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Urogenital Tract Abnormalities in Sons of Women Treated With Diethylstilbestrol


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in Sons of Women




Brian E. Henderson, M.D., Barbara Benton, R.N., Malcolm Cosgrove, M.D., Joyce Baptista, M.A., James Aldrich, M.S., Duane Townsend, M.D., William Hart, M.D., and

Thomas M. Mack, M.D.

Frommi the Departments of Pathology, Conmnmunity Medicine and Public Ilealtim, and Surgery ( Urology). University of Southern California School of Medicine, Los Angeles

ABSTRACT. Since in utero exposure to diethylstilbestrol (DES) is known to cause abnormalities of the female genital tract later in life, exposed male offspring were located,

surveyed by mail, amid compared with unexposed male

offsprimig froni the samiie period and medical practices. The exposed and imnexposed respondents appeared comparable amid did not differ in their response to most medical

qimes-tiomis. However, a larger proportion of exposed than of

unexposed boys had experienced problems in passing urine

(12.9% vs. 1.8%; P = .0003) and abnormalities of the penile

urethra (4.4% vs. 0%; P .017). Pediatrics, 58:505-507, 1976,


After the 1971 report of Herbst et a!.’ linking

diethylstilbestrol (DES) therapy in mothers with

vaginal adenocarcinoma in their daughters, we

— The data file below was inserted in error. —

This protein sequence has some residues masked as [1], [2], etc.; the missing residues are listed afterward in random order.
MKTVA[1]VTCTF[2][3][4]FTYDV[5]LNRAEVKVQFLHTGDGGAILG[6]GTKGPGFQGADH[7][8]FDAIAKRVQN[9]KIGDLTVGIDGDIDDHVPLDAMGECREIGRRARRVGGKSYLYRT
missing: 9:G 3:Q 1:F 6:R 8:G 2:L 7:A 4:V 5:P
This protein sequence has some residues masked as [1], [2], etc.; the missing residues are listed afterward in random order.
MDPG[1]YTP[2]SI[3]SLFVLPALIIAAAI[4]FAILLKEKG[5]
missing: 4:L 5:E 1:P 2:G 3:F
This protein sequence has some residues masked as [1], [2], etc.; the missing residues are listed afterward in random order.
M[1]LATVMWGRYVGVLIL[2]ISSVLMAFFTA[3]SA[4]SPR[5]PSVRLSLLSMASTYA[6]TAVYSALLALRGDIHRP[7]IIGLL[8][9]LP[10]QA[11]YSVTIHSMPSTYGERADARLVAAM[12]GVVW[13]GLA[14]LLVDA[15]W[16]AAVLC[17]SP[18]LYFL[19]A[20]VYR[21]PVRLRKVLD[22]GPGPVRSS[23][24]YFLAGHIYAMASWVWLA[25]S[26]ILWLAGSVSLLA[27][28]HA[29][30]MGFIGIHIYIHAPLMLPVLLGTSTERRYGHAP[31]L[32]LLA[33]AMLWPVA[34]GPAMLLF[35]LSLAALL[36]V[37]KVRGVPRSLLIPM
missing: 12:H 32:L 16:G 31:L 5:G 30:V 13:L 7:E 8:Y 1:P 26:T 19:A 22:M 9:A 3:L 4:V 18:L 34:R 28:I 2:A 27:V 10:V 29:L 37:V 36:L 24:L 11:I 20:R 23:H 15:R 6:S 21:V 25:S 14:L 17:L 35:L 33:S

established a registry of DES-exposed male and

female offspring. Initially, all efforts2 were

directed toward evaluation of the risk of female

genital tract abnormalities and we have only

recently exanlined the characteristics and

medi-cal histories of the exposed males. It now appears that male urogenital tract abnormalities are also associated with DES therapy.


In November 1971, a mail inquiry regarding

the past and current use of DES was made of the

members of the Los Angeles County Obstetrical

and Gynecological Society. From the replies, 30

physicians were identified who had used DES in

the past. From this group we were able to identify


physicians (working out of tell offices) who still

had records of office visits back to 1945, and who

agreed to participate in this study.

The office records of these physicians were

reviewed for the period from 1942 to 1971 and

the record of every pregnancy resulting in a live

birth and with a documented history of DES

therapy was abstracted; 1,024 such pregnancies